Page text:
Gov. Steve Sisolak now needs to make another appointment to the Nevada Gaming Commission after Philip Pro declined reappointment to the five-member gaming regulatory board last week.
The commission is down a member with Sisolak’s appointment of former Commissioner Sandra Morgan to head the state Gaming Control Board. Late Tuesday, Sisolak appointed Henderson resident Rosa Solis-Rainey of the Las Vegas-based Morris Law Group to take Morgan’s spot.
Pro indicated in last week’s meeting in Carson City that the April meeting was his last.
He was selected by former Gov. Brian Sandoval to complete a four-year term vacated in October 2015 by Pat Mulroy, who left the commission to join the board of directors of Wynn Resorts Ltd. Pro retired as a U.S. District Court judge in January 2015 after serving 35 years on the bench.
It was a smooth fit for Pro, who early in his legal career worked for the Nevada Attorney General’s Office counseling the Gaming Commission.
“We had our plate full with organized crime cases back then,” Pro said in an interview.
While Pro said organized crime cases were interesting and led to Nevada taking its place as the world’s leading gaming regulatory authority, matters reviewed in his 3½ years on the commission were equally interesting, he said.
“We obviously had some big issues dealing with how to handle the legalization of marijuana, first the medical and then the recreational, and the policies we were going to deal with on that,” he said.
“Early on daily fantasy sports became a big issue and the governor put together another meeting of the Gaming Policy Committee to address that and, candidly, that was something I knew very little about and I had to go to school on it.”
Daily fantasy sports eventually resolved itself without much controversy when leading companies DraftKings and FanDuel opted not to seek licensing in Nevada.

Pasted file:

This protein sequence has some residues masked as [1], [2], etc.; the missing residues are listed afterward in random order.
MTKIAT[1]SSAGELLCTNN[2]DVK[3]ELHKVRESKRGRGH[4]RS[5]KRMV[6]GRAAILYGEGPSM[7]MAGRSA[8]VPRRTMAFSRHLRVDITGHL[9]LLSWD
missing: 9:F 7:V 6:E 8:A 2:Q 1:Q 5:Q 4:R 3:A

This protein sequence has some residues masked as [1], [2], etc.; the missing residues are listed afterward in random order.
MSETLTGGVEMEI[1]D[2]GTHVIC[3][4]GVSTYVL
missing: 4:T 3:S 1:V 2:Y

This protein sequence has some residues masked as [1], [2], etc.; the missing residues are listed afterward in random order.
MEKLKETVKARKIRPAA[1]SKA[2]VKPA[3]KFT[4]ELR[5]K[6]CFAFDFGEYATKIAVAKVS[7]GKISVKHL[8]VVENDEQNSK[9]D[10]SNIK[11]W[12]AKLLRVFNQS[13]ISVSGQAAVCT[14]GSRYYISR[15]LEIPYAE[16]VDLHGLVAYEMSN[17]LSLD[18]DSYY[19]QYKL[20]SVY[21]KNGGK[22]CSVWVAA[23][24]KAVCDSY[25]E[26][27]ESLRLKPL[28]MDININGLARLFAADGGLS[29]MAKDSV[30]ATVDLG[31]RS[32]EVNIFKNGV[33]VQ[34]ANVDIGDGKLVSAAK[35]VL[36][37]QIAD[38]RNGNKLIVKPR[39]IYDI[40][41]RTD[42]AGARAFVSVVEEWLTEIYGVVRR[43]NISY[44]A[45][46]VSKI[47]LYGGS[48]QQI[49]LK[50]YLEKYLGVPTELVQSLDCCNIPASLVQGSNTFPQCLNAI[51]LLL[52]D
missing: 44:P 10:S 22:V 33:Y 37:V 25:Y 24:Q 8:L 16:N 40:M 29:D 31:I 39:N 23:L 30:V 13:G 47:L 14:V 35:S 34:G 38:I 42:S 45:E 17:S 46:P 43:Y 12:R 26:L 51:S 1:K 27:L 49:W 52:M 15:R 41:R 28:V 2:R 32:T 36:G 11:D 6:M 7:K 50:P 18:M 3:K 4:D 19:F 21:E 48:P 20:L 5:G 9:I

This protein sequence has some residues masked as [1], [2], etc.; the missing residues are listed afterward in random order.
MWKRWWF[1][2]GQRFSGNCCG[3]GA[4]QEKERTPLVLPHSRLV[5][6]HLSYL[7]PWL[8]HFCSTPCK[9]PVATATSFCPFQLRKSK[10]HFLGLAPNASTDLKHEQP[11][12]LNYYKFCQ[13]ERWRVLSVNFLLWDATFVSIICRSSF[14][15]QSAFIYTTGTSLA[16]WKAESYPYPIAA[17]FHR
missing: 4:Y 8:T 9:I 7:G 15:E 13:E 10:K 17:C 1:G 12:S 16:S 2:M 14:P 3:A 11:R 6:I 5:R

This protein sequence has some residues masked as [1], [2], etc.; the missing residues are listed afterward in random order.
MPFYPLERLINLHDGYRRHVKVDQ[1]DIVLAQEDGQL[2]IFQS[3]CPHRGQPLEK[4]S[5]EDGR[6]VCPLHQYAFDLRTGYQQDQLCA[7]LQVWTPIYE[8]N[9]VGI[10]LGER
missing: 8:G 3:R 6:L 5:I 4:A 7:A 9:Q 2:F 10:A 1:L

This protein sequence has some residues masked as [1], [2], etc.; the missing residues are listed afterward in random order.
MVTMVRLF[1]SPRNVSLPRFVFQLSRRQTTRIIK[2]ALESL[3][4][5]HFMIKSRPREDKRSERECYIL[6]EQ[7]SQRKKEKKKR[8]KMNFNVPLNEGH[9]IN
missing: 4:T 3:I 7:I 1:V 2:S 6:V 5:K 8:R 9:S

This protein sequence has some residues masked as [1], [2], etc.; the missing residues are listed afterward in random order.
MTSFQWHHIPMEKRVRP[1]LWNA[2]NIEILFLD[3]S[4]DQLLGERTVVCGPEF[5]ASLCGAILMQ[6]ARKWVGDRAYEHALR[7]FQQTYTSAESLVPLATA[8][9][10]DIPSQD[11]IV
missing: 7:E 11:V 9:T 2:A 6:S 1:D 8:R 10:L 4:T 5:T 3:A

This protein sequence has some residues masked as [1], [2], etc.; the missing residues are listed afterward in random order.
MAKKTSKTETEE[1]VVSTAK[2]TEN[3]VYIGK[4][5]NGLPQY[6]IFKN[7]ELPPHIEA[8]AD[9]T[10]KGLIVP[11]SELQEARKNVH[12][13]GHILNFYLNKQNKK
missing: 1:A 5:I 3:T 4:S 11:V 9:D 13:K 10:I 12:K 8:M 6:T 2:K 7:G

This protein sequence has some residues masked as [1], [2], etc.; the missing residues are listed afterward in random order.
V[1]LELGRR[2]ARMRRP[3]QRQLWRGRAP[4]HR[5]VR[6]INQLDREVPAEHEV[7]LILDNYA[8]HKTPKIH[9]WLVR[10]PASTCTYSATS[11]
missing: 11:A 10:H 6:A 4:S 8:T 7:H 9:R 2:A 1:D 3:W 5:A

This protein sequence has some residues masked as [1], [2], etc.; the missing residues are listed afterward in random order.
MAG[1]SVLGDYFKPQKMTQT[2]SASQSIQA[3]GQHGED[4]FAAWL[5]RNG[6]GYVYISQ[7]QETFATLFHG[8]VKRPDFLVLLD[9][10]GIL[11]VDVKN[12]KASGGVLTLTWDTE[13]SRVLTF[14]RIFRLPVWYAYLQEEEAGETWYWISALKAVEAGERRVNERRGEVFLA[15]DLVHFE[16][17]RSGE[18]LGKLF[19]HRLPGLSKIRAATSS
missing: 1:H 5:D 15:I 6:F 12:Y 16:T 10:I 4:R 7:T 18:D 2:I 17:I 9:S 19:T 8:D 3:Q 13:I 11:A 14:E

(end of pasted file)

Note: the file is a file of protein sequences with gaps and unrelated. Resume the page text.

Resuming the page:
Pro also said he was fascinated by the expansion of esports in the state.
“My view of our job as regulators is that we need to provide that stability and make sure the law is followed in every instance to protect the public first and foremost, but also the licensees as well,” he said. “We don’t micromanage the companies. They know what directions they want to take their businesses. I don’t, and it’s not my job to tell them what kind of business they should have, as long as it complies with the regulations and the laws or the regulations are changed as necessary.”
Without naming it specifically, Pro said the commission’s discipline of Wynn Resorts Ltd. was also an important benchmark.
Commissioners unanimously approved a record $20 million fine against the company for violating a regulation that licensees are not to damage the reputation of the state’s gaming industry.
“The last matter we had was huge in terms of sending a message to the industry,” he said. “I think it’s something we expressed very clearly at the time.”
Pro said Nevada’s reputation as a leading gaming industry regulator has grown more important because “it’s a bigger playing field. It’s international.”
Pro, who said his biggest satisfaction has been performing public service work by serving in public trust positions, will go back to building his arbitration and mediation service, teach law classes when he can at UNLV and to spend more time with family traveling.
Gaming Commission Chairman Tony Alamo, who urged people in attendance at Thursday’s meeting to “all rise” in respect for Pro as the meeting ended, said he has not been notified by Sisolak about the timetable for replacing Morgan and Pro.
He said the commission could continue to operate as a three-member board until replacements are named.